Questioner: What should a layman do who wants to be free from dukkha? He may see that there is such a great deal of dukkha, that it is so terrible and that it occurs all the time, because people are born and they have to be born again and again. Is there a short way to become free from dukkha?
Sujin: When someone says that there is such a great deal of dukkha, that it is so terrible, there is bound to be wrong view that clings to the concept of self. Only if there is no wrong view of self can dukkha become less. The Buddha explained that all the different kinds of dukkha can be eliminated according as defilements are eradicated stage by stage. So long as defilements have not been eradicated there have to be countless rebirths. So long as there is birth there is dukkha. The sotapanna who has attained the first stage of enlightenment and has eradicated defilements in accordance with that stage, will not be reborn more than seven times.
We read in the Kindred Sayings (II, Nidåna vagga, Ch XIII, § 1, The tip of the nail):
Thus have I heard. On a certain occasion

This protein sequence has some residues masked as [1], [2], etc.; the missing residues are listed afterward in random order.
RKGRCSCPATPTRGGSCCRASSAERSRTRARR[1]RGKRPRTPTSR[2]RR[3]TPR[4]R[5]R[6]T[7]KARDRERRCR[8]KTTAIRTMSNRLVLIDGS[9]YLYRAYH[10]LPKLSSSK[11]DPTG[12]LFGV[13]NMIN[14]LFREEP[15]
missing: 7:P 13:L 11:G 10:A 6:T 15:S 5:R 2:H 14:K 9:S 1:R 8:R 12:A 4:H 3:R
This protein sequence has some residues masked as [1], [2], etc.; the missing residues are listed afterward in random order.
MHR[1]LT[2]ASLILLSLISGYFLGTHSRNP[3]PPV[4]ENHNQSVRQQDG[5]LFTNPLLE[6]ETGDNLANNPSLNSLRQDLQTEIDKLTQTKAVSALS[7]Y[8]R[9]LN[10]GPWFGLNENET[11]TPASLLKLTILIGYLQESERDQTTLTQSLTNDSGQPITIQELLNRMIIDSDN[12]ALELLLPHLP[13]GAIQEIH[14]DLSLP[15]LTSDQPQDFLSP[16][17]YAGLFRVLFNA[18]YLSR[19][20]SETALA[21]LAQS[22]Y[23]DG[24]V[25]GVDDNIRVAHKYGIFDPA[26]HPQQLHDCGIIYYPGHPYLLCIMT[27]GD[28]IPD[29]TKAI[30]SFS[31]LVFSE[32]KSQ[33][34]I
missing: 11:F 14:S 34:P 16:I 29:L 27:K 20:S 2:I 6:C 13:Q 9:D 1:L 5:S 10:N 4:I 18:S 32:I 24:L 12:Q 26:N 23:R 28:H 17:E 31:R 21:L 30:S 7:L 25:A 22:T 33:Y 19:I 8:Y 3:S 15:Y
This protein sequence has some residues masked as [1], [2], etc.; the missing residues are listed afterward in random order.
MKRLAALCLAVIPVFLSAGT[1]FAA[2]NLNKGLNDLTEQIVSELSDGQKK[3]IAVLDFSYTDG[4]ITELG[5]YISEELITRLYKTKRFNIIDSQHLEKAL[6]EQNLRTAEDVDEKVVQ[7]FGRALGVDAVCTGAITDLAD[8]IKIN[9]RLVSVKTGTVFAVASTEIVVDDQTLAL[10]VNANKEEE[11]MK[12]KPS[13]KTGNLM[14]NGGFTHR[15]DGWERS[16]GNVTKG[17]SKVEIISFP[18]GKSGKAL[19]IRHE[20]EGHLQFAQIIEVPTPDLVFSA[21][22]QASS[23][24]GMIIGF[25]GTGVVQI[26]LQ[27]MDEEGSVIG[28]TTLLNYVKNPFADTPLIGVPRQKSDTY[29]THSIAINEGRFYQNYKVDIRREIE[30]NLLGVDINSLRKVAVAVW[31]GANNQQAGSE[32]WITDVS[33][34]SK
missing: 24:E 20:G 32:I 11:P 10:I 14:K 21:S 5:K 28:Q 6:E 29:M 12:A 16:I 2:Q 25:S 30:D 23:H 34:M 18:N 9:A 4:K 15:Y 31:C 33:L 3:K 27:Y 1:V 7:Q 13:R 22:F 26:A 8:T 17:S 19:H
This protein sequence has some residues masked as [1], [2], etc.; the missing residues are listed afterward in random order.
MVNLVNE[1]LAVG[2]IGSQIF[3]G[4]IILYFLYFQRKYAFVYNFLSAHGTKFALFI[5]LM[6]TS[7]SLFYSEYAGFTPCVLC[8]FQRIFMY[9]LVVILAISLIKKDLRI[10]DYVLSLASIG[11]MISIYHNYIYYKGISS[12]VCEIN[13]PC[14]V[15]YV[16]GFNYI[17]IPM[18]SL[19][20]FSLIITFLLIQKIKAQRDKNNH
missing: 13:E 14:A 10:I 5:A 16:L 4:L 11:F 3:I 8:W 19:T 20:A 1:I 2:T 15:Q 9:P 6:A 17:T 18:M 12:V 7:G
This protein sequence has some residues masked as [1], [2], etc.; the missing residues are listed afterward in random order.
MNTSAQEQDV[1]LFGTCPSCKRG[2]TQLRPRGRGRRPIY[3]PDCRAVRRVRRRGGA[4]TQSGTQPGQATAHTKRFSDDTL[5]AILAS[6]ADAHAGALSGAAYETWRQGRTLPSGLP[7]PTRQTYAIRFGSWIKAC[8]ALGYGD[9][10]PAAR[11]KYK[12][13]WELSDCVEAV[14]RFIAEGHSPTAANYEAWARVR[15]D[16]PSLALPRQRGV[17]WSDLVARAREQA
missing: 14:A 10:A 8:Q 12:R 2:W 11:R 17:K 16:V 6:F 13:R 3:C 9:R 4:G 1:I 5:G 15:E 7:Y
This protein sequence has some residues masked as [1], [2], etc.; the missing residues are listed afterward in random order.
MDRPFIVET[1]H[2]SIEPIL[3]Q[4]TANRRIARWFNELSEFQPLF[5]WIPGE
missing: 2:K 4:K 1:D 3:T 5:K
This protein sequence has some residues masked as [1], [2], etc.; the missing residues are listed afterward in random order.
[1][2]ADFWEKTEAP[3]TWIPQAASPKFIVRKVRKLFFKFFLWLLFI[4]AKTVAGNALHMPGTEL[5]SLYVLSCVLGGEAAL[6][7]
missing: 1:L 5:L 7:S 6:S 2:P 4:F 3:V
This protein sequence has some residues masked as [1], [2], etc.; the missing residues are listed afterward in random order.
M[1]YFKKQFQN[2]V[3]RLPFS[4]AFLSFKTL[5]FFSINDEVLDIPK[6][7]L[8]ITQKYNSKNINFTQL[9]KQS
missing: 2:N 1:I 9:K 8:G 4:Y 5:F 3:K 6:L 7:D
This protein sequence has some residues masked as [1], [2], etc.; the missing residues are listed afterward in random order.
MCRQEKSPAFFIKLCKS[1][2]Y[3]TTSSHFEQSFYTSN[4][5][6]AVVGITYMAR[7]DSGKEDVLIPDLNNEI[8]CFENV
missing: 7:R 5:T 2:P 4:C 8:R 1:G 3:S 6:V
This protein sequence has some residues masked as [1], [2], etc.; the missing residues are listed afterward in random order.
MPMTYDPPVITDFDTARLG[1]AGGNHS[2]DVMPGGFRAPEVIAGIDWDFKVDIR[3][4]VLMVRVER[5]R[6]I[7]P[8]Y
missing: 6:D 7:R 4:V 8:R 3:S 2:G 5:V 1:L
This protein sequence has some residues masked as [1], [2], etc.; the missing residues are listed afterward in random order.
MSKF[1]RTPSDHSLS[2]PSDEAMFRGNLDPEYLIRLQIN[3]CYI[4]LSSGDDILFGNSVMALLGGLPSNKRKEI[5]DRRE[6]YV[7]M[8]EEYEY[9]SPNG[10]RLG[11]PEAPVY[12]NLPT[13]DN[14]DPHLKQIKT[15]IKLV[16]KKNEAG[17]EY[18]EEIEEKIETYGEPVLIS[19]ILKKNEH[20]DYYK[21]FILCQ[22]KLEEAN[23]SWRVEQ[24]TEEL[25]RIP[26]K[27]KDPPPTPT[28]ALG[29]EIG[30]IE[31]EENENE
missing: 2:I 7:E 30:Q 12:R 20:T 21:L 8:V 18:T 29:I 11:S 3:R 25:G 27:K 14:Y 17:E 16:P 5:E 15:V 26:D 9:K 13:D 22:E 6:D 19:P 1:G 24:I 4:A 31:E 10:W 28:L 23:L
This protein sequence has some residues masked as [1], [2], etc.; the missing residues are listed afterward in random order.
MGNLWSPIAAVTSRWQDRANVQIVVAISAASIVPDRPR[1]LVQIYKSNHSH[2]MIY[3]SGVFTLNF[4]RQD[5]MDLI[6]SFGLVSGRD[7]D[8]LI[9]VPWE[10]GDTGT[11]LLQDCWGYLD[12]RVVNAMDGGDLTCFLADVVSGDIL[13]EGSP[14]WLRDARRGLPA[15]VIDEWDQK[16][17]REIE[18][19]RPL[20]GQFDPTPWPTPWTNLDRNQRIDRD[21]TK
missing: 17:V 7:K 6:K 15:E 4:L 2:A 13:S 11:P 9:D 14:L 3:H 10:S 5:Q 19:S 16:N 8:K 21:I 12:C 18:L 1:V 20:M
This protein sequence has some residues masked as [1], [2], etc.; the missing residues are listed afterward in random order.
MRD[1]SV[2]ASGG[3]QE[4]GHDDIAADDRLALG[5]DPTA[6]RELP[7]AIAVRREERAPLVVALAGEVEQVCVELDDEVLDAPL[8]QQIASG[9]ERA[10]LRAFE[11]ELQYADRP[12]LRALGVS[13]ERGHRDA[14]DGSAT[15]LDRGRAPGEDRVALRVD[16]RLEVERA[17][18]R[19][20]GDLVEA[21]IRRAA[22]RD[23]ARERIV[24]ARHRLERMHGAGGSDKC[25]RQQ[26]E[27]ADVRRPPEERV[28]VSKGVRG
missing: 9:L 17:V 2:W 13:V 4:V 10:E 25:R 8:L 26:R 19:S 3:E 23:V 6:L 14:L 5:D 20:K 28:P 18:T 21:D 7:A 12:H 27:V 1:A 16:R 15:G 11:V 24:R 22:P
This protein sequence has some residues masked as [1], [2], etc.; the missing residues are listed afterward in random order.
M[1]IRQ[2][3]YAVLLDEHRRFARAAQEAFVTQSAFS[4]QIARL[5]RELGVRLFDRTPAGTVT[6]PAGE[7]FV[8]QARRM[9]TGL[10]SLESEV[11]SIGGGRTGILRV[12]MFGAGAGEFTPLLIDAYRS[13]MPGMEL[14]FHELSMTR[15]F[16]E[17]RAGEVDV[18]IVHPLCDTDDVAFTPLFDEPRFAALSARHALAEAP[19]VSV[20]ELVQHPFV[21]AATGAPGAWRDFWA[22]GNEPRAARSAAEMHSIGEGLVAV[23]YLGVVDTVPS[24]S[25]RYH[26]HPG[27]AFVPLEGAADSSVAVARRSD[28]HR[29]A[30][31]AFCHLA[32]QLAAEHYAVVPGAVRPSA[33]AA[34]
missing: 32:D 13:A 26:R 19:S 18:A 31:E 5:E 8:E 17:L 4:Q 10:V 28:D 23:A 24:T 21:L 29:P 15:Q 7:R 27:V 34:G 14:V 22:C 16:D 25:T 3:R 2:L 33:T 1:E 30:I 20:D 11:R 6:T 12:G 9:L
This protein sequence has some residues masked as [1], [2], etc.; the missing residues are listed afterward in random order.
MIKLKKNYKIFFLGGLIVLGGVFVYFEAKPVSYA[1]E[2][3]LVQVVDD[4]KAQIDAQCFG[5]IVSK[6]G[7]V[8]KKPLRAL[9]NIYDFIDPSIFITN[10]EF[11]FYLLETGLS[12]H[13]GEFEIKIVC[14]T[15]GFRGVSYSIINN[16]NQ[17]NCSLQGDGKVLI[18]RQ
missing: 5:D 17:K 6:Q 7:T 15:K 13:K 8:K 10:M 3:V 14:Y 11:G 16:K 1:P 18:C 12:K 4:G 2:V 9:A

the Exalted One was staying near Savatthi at the Jeta Grove,
in Anathapindika’s Park.
Then the Exalted One took up a little pinch of dust on the tip of his finger-nail
and said to the monks:
”What do you think, monks?
Whether is this pinch of dust that I have taken up on my finger-nail
the greater, or the mighty earth?"
"The latter, lord, the mighty earth is the greater.
Infinitely small is this pinch of dust
taken up by the Exalted One on his finger-nail,
not by a hundredth part,
nor by a thousandth part,
not by a hundred thousandth part
does it equal the mighty earth when set beside it–
this pinch of dust taken up by the Exalted One on his finger-nail.”
“Even so, monks, for the ariyan disciple who has won vision,
for the person who has understanding this is the greater dukkha,
to wit, that which for him is wholly perished, wholly finished;
little is the dukkha that remains,
not worth the hundredth part,
not worth the thousandth part,
not worth the hundred thousandth part
when measured with the former dukkha which for him is wholly perished,
wholly finished, to wit, a term of seven times.
So great in good, monks, is it to be wise in the Dhamma;
so great a good is it to have gained the eye of the Dhamma.”
Since the number of rebirths of ordinary people, who have not attained
enlightenment, is countless, the dukkha that arises because of birth must
accordingly be immeasurable, as you suggested in your question.
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